I'm working on a short story based around the Victorian age where the protagonist is a prostitute by profession. I was keen on using the word "harlot" in my title as it not only describes one of my central themes but also fits well with the archaic setting of my story. I am unsure of whether or not the word is offensive/derogatory in its general usage. I am definitely not trying to refer to my protagonist as a "slut" or a woman of loose character, so if that's what harlot refers to, I'll have no choice than to remove it from my title. Is "harlot" considered to be a derogatory word?

  • Do any general reference materials mention it is derogatory or offensive?
    – livresque
    Mar 24, 2021 at 2:39
  • 1
    Are you trying to apply today's standards to your story's title, or Victorian standards? Victorian age prostitutes were considered "fallen women", so using a derogatory term like "harlot" seems appropriate for a story set in that era.
    – nnnnnn
    Mar 24, 2021 at 5:16
  • There is a difference between offensive and derogatory. "You're fucking amazing" , "you're awful" .
    – Stuart F
    Dec 7, 2022 at 19:56

1 Answer 1


The following extract can help in understanting its usage:

Harlot is an old-fashioned word for a prostitute — a woman who has sex for money.

These days, calling a woman a harlot is usually done humorously. This word is too old-sounding and unusual to be very insulting. Still, you shouldn't call anyone a harlot, because it's a term — just like "whore," "strumpet," and "lady of the night" — for a woman who has sex for money. That's never been a compliment, even though today the world's oldest profession has a much nicer term: sex worker.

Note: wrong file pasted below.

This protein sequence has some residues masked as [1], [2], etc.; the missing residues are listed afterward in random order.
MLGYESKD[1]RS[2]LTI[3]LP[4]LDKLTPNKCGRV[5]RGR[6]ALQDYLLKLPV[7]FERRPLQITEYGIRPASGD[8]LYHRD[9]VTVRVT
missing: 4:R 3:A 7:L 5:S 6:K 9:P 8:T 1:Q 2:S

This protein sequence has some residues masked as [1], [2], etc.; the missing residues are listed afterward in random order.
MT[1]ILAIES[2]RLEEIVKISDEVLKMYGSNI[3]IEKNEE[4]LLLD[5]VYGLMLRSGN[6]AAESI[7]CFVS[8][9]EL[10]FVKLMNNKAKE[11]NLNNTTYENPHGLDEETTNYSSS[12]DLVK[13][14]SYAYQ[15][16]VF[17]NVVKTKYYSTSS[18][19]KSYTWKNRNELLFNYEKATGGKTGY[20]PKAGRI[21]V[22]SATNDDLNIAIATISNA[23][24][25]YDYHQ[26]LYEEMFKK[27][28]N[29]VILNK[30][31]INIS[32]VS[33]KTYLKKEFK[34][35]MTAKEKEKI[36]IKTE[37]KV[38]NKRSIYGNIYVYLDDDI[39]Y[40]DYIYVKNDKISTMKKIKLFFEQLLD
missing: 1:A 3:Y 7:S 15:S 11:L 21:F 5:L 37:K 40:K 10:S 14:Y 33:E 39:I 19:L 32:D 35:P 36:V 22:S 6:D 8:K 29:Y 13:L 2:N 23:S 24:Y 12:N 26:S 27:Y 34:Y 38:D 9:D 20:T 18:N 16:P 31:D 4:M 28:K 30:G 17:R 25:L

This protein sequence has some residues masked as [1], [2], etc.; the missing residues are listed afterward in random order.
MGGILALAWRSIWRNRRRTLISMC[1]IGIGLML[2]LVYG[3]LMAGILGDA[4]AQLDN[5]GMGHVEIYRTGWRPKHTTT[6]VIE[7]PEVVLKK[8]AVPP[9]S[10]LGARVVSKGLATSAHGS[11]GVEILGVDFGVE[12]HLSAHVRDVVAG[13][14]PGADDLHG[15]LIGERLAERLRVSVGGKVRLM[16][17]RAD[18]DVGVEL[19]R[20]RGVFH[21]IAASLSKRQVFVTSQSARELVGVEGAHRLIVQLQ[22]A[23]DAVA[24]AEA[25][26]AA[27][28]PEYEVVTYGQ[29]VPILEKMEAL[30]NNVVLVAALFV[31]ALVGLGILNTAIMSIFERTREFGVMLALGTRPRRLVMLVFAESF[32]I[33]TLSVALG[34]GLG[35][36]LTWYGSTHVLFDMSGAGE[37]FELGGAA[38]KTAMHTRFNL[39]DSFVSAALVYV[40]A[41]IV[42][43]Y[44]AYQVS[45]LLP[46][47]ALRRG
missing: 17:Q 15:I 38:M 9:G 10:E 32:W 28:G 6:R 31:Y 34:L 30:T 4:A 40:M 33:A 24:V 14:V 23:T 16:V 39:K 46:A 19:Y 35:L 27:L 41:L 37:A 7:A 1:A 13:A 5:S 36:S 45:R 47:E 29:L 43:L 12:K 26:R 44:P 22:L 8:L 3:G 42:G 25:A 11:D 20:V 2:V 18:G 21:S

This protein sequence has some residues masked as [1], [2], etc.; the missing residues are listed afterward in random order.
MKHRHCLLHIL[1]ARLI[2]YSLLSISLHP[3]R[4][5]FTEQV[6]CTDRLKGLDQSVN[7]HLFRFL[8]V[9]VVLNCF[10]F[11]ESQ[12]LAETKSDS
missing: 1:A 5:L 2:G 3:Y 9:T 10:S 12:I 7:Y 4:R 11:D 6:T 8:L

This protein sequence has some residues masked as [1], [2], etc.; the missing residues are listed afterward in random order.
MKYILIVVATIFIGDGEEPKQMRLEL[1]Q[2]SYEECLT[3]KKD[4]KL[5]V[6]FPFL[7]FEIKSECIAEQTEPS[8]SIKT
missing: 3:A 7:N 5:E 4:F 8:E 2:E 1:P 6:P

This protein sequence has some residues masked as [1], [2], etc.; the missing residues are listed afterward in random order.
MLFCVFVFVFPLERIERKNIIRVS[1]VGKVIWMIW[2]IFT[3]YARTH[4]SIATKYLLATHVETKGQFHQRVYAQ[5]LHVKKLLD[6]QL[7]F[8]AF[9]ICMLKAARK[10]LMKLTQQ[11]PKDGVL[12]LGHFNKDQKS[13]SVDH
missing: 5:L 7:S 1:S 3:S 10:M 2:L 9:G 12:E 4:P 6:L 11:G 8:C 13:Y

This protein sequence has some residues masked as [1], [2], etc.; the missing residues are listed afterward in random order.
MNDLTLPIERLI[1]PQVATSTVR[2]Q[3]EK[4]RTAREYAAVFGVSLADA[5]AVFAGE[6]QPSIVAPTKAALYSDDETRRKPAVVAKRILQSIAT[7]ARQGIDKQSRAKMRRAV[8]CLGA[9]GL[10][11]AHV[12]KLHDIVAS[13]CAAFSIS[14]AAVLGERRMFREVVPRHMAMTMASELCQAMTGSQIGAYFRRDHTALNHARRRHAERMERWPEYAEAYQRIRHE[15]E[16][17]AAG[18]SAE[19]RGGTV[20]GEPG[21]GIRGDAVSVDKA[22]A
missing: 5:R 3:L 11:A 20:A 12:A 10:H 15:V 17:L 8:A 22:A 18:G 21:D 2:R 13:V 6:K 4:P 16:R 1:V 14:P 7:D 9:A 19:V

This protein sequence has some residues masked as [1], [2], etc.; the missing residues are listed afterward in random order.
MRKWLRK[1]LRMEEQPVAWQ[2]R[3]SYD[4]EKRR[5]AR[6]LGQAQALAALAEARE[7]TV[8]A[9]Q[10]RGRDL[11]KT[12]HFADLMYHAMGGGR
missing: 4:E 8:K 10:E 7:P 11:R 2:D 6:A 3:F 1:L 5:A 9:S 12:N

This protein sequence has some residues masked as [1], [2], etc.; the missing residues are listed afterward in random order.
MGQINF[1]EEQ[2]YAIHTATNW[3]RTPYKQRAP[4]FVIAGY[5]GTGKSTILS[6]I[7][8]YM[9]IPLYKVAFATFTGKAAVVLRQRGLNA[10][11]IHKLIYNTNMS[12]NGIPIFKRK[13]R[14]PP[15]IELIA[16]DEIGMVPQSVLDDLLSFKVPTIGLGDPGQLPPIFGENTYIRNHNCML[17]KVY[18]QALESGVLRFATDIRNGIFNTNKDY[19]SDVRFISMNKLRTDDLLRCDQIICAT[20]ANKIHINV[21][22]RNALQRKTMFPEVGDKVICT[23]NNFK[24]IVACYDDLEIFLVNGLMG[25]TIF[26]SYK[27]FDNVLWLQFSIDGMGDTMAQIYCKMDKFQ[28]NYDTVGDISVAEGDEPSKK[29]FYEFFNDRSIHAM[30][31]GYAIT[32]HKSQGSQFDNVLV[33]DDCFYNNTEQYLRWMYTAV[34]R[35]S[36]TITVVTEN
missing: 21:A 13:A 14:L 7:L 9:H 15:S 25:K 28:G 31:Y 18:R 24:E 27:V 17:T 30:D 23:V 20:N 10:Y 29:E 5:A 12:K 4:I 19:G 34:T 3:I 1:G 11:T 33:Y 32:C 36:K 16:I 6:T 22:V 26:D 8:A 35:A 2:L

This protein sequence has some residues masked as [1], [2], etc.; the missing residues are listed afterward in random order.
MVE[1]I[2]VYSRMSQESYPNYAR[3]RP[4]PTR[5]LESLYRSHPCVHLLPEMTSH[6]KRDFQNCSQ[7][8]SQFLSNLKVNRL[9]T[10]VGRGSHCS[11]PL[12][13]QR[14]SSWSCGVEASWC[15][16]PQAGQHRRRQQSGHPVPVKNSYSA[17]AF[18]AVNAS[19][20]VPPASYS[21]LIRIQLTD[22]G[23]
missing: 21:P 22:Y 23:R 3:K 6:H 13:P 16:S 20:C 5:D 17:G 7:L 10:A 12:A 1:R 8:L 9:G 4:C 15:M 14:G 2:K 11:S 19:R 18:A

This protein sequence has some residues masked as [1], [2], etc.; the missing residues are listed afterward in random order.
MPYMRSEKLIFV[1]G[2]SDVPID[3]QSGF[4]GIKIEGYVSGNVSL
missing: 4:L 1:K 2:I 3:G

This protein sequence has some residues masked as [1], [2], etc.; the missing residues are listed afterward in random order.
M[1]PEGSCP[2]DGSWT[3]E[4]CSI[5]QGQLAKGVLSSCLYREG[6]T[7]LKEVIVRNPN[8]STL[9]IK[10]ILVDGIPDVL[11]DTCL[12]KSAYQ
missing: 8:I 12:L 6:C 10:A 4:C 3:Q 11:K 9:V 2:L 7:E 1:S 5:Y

The term has a long history,

c. 1200 (late 12c. in surnames), "vagabond, man of no fixed occupation, idle rogue," from Old French herlot, arlot "vagabond, tramp, vagrant; rascal, scoundrel. Used in positive as well as pejorative senses by Chaucer; applied in Middle English to jesters, buffoons, jugglers, later to actors. Secondary sense of "prostitute, unchaste woman" probably had developed by 14c., certainly by early 15c., but this was reinforced by its use euphemistically for "strumpet, whore" in 16c.


  • The Biblical character Rahab is described as a harlot simply as a statement of fact (she is praised for using her occupation as cover for hiding two Israelite spies); but in most people's eyes, especially in Victorian times, it's hardly complimentary to suggest that a woman makes her living in that way, whatever term you use. Mar 24, 2021 at 9:30
  • I’ve seen these examples earlier and they only ended up confusing me further. Some sources state it is inoffensive whilst some state it is. I get that calling ANY woman a prostitute to insinuate they have a loose character is inappropriate but if a woman is a prostitute, does calling her a harlot make it demeaning? Mar 25, 2021 at 5:09
  • @user11845919 - nowadays or in Victorian times?
    – user 66974
    Mar 25, 2021 at 6:43
  • In the Victorian times. I can tackle a contextual misunderstanding if someone considers the term profane by today’s standards if the word itself was acceptable back then. It’s just that the world harlot has a very nice ring to it in the context of my book because it summarises two very important things whilst sounding archaic. Mar 26, 2021 at 7:04
  • @user11845919 - take a poetic license and use the term the way you like :)
    – user 66974
    Mar 26, 2021 at 14:13

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